Part-Time President of the Clean Plate ClubPosted: March 2, 2011
A question I get asked a lot is “So, are your parents, like, really into food, too?”
This question doesn’t have a simple answer. At best, it has a compound answer (since I have two parents).
But I would say neither of my parents has a great love of food. My mother eats small portions of simple food, usually quite slowly.
My father is often very busy with his work, leading him to eat quickly and indiscriminately.
Neither of them are very invested in food, which is fine. Food, I think, is another one of those things that you get out of it what you put into it. Sometimes I think I could be just as interested in video games or coleopterology, but I guess somewhere along the line I chose food.
I wonder sometimes how much people really enjoy food, relative to one another. I went to an exhibit at the Renaissance society about two weeks ago where the assistant director gave us a tour. During the tour, he mentioned that he never liked to go to art shows with friends and family. Just a day earlier, I started thinking about how I’ve stopped going to the movies with my friends and family. When I was in high school, and especially the summer after high school, going out to eat and watching movies at the cineplex constituted a huge part of social interaction. Of course, there were kids (especially math/science kids) who liked to go on hikes together and other people (more mainstream math/science kids and the people they were friends with) would go rock climbing. And there were other people who liked to do other things. But eating and going to the movies were the two generic, agreeable passive activities people my age would tend toward. And it made sense for us to do them when we did get together. Each activity would take up about three hours of time, which is about the length of time you can appropriately multitask and make small talk without running out of things to say.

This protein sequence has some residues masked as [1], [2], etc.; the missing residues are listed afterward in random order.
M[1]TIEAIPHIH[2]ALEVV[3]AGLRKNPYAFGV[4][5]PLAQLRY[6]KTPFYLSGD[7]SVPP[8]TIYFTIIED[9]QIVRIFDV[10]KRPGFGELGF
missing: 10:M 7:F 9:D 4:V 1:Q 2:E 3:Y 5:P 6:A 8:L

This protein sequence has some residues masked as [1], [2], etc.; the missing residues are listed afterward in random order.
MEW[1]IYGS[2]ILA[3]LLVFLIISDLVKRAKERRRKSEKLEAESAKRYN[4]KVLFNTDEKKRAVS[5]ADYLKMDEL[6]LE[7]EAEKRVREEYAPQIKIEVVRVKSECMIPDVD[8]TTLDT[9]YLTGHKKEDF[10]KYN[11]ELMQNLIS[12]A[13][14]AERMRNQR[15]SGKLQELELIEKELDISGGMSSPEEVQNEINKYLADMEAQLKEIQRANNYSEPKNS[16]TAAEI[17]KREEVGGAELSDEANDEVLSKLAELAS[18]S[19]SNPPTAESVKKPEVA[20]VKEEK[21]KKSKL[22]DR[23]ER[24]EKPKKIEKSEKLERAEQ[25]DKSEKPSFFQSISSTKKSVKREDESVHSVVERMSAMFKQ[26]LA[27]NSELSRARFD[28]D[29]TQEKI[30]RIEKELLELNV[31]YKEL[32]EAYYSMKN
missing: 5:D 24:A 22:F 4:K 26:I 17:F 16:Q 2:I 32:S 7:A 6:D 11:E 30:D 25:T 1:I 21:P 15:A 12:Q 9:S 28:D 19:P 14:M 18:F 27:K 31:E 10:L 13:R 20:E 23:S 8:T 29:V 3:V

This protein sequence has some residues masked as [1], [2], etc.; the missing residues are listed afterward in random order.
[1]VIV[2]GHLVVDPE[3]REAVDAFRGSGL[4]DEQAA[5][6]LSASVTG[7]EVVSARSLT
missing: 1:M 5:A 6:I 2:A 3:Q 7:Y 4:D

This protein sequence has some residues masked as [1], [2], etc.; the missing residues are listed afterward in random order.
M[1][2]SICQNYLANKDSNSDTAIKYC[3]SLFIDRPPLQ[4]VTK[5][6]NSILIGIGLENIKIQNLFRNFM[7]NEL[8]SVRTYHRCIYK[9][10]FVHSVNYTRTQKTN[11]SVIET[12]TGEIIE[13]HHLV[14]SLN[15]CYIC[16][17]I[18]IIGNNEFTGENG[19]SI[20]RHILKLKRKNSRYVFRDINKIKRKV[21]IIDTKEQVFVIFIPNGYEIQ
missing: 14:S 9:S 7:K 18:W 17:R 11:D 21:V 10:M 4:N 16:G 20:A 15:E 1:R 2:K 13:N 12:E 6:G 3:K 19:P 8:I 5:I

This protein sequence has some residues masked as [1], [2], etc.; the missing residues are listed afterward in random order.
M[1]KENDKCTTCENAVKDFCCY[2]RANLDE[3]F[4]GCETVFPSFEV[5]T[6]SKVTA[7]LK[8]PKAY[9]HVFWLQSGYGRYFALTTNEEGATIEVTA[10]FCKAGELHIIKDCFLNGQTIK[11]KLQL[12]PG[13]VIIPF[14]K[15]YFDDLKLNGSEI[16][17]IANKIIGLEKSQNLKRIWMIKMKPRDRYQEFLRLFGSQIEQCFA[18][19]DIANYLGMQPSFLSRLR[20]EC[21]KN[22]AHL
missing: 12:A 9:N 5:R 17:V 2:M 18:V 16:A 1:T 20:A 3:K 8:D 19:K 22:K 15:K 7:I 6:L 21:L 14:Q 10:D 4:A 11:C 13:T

So, I think my own interest in food really developed the summer after I graduated high school, when there was nothing else to do. I had a car, no job, a decent amount of money saved up and no shortage of dining companions. Since food was really the only decision I had to make, I started spending lots of time drawing up lists of things I wanted to try. Within a few months, I acquired a good breadth of knowledge of South bay dining options. Similarly, my goal for last quarter was to gain an introduction to haute cuisine in Chicago. I decided to retire my project this quarter and focus on something new. So I decided to try writing.
I did want at some point to clarify that I don’t really think of this as a “food blog” (even though I sometimes refer to it as “my food blog”). In my mind, it’s really more of an eating blog. Additionally, I’ve never considered myself (nor have I referred to myself as) a foodie. I know the term “foodie” isn’t exactly well-defined, but there’s something about it which I find off-putting. When I hear “foodie”, my mind processes the word as a portmanteau of food and yuppie. A foodie (to me) is a person who gets overexcited when things like bacon or cupcakes or bacon cupcakes come up in conversation. I find this sort of reaction is contrary to my understanding of my own relationship with food. I like to think that I care about food just the right amount, or at least approach it with a basic rationality. I don’t think food should be treated as an object of worship or subject to fanaticism, but with thoughtfulness, reflection, and moderation.
Coming from me, that last word may have caused some of you to choke on your coffee, but it’s true. To further clarify, for me, competitive eating and regular eating are two distinct ideas. It takes a relatively small amount of food to satiate me (small relative to the amount it takes to actually make me full). I like to eat and I like to compete, but when it comes time to competitively eat I’m all about the sport as opposed to gluttony. That being said, I’ve never been one to leave portions of uneaten food on my plate (more as a display of frugality and appreciation than overindulging). But either way, I think a good attitude toward food requires a degree of self control, which is often downplayed or omitted by self-described foodies. Lately I’ve been realizing that truly enjoying eating requires taking food down from its pedestal and appreciating it for what it is, rather than glorifying and objectifying it.
While most of you had probably reasoned out these conclusions years ago, these are the food thoughts which have been going through my mind this week.